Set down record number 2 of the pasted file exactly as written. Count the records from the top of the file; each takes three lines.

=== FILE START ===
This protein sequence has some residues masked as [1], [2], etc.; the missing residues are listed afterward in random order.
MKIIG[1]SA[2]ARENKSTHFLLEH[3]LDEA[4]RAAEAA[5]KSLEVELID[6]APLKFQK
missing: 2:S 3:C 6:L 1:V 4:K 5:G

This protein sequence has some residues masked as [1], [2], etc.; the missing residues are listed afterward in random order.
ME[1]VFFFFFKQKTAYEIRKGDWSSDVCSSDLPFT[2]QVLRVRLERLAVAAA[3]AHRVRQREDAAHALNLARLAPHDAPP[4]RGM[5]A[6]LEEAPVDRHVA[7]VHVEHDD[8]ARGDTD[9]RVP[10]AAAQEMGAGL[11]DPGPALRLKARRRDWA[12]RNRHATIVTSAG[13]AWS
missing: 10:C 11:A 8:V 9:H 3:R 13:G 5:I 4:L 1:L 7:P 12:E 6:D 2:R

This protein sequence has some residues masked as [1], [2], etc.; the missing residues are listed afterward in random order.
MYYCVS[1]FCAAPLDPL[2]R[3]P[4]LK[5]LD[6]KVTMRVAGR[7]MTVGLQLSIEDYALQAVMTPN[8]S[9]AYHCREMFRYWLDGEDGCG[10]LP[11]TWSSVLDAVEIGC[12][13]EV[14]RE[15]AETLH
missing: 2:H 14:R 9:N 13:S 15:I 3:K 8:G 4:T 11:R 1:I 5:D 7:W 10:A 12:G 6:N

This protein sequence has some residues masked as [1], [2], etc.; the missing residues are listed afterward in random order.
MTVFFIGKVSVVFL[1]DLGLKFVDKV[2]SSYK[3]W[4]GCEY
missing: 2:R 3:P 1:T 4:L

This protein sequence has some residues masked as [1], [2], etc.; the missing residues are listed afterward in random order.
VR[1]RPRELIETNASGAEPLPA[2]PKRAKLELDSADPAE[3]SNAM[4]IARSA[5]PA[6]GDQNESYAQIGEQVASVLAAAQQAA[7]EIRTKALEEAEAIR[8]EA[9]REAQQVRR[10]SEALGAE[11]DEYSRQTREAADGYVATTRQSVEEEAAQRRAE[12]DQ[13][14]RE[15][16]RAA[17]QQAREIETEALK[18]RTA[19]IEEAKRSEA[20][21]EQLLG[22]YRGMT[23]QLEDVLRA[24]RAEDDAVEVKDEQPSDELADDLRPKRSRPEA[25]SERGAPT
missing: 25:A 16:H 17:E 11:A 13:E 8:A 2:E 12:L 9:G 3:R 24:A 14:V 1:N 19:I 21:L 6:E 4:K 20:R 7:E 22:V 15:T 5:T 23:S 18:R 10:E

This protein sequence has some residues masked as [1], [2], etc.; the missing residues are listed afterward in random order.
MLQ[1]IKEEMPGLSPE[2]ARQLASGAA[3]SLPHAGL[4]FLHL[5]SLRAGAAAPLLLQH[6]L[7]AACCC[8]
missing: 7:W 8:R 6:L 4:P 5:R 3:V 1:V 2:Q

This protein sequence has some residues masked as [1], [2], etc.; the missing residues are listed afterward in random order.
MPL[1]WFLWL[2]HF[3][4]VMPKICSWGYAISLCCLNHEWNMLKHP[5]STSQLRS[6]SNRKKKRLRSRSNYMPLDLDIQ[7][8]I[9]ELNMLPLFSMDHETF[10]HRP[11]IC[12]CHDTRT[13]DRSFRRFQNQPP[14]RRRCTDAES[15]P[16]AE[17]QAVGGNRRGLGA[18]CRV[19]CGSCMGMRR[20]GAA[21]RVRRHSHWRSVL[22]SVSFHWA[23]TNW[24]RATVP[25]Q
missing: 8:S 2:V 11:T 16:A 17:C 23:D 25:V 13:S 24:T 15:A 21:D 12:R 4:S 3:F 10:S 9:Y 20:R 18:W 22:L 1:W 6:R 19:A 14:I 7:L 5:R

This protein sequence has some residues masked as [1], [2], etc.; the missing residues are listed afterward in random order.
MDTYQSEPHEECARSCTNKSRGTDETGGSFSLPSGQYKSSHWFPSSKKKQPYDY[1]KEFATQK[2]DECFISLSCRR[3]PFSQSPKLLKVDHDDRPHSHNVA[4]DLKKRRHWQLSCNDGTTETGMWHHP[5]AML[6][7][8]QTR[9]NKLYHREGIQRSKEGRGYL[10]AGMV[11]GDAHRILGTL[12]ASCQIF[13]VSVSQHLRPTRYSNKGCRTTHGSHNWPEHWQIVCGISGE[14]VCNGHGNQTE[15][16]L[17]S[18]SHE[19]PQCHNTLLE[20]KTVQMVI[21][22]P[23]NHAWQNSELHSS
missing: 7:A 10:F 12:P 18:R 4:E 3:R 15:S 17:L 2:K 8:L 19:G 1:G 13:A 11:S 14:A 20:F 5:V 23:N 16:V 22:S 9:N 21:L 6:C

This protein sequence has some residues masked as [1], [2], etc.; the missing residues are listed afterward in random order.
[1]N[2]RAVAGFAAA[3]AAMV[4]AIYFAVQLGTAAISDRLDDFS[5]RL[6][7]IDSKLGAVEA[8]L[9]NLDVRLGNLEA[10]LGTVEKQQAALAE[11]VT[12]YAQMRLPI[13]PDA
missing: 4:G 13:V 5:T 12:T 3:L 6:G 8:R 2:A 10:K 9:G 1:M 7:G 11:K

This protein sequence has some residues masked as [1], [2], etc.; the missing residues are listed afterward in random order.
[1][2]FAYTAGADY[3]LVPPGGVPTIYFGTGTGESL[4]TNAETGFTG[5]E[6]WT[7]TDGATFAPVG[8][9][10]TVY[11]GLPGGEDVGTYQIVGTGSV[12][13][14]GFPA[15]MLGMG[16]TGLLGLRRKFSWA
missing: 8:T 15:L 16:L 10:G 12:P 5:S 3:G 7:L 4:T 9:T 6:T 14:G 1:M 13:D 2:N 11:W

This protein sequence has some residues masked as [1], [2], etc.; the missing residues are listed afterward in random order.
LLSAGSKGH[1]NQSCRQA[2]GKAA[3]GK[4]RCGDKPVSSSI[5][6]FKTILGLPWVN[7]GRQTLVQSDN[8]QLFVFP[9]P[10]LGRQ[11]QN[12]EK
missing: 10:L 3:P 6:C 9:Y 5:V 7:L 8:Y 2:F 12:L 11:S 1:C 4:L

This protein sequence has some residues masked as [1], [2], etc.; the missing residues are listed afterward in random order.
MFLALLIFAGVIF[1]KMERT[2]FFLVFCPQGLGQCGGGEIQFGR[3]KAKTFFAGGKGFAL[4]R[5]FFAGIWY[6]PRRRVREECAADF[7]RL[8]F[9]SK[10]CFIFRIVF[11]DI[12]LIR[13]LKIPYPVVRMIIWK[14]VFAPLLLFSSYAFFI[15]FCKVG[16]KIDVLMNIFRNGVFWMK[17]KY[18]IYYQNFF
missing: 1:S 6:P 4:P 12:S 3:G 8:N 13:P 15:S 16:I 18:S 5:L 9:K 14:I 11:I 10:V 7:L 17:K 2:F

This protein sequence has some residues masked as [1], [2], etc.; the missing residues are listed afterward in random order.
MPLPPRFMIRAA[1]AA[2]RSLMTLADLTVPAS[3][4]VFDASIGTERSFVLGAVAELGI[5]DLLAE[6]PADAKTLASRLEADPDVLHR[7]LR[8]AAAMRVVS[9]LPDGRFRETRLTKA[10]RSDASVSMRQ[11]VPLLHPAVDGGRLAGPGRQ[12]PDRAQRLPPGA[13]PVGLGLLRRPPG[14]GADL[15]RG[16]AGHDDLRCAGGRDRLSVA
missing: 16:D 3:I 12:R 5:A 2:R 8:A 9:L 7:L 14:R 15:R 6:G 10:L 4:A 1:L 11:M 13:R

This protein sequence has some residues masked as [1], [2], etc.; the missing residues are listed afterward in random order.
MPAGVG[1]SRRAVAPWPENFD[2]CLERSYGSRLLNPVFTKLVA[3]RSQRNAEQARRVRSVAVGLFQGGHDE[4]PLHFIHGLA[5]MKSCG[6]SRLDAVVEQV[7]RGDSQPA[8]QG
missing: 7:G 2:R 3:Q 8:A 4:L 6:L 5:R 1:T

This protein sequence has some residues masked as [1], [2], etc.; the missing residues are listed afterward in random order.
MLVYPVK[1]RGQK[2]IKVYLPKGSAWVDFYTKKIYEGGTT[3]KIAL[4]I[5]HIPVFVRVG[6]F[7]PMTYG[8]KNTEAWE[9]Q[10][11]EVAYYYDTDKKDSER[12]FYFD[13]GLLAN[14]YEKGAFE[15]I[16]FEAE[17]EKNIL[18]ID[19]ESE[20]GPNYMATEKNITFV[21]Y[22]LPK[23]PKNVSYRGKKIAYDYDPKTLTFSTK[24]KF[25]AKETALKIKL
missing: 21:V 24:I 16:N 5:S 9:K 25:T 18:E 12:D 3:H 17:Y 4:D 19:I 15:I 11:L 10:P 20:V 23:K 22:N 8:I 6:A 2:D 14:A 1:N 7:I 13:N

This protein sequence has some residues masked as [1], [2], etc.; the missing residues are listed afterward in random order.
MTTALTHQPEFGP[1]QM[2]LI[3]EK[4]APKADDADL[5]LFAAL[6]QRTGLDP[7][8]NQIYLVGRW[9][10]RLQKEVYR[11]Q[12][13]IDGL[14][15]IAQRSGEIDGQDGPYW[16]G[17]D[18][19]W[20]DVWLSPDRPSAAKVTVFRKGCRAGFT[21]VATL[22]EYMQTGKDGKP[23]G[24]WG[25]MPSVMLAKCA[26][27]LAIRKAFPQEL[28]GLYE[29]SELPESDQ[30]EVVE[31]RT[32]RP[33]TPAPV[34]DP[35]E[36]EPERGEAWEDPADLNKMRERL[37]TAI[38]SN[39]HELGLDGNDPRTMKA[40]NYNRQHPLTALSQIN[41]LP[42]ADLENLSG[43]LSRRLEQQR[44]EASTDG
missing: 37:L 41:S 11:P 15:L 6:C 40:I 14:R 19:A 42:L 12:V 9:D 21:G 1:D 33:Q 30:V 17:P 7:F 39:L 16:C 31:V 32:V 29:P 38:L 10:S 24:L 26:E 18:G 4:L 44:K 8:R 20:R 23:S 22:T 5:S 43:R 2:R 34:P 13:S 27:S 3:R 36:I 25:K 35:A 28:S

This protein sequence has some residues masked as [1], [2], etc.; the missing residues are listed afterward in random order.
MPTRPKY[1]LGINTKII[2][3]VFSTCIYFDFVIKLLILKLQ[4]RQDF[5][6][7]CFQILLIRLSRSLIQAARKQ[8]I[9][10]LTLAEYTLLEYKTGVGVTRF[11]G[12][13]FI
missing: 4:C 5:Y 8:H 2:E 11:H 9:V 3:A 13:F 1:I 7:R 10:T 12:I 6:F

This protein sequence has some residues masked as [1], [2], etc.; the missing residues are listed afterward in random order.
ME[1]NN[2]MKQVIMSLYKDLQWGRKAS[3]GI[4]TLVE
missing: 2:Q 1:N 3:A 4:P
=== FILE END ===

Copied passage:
This protein sequence has some residues masked as [1], [2], etc.; the missing residues are listed afterward in random order.
ME[1]VFFFFFKQKTAYEIRKGDWSSDVCSSDLPFT[2]QVLRVRLERLAVAAA[3]AHRVRQREDAAHALNLARLAPHDAPP[4]RGM[5]A[6]LEEAPVDRHVA[7]VHVEHDD[8]ARGDTD[9]RVP[10]AAAQEMGAGL[11]DPGPALRLKARRRDWA[12]RNRHATIVTSAG[13]AWS
missing: 10:C 11:A 8:V 9:H 3:R 13:G 5:I 4:L 1:L 7:P 12:E 6:D 2:R